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difference between this, Class.this and getApplicationContext

 
ibrahim yener
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Hello guys
I want to know what is the difference between this, ClassName.this, getApplicationContext, getBaseContext and getContext.

Why there is so many type. What is their specific tasks.
When to use?
How to use?
Why to use? :)

Thanks for any information

Regards
 
Steve Luke
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ibrahim yener wrote:Hello guys
I want to know what is the difference between this, ClassName.this, getApplicationContext, getBaseContext and getContext.


The this keyword and the context methods aren't really related, except that they both sort of define scopes of where things could be.

this is a Java Keyword is a reference to the current object. Since you can have nested classes, you can use Class.this to disambiguate which this you are referencing. For example, lets say we have this code:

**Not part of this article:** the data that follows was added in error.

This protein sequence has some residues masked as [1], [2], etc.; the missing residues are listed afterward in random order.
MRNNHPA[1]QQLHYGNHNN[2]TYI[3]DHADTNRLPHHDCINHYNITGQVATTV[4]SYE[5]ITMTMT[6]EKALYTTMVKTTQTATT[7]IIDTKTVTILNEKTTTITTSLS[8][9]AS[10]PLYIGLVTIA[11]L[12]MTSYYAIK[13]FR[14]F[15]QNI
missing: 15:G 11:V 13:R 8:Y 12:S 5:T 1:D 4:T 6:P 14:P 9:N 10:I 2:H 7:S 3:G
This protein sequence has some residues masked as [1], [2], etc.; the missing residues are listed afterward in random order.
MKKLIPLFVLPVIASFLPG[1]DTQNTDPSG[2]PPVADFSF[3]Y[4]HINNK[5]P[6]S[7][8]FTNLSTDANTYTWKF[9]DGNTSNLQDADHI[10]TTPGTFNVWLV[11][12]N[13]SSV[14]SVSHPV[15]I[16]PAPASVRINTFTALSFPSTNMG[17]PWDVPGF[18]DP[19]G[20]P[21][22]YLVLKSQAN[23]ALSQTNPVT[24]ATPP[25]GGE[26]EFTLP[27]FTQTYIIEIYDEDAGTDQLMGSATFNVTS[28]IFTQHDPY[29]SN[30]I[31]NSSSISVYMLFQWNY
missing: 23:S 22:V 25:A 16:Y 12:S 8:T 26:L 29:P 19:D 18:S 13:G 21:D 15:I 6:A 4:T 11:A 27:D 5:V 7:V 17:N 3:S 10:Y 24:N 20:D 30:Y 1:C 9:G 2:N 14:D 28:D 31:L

Line 5 of that code uses this to identify that the someValue being assigned to is the member variable. The MyClickListener is an inner class, it exists in the context of an instance of MyActivity. Part of what it wants to do is access the someValue instance variable inside the activity. So it uses MyActivity.this to make it clear that is where the someValue variable should come from.

The contexts are Android specific scoping objects that extend the android.content.Context class. There is a sort of global context - the Application Context - which can be used to get global state, and then there are usually one or more smaller-scoped contexts which hold more specific state information (like the Activity). In general, you don't really need to worry about all the different levels and methods, you just need to get a Context somehow, usually the smallest scoped one, and use it. And that is usually by calling the Activity's getContext() method. The context itself will handle delegating or searching broader contexts if it doesn't have the information you need. So you generally don't need getBaseContext() (though if you were to write a Context implementation yourself, you might).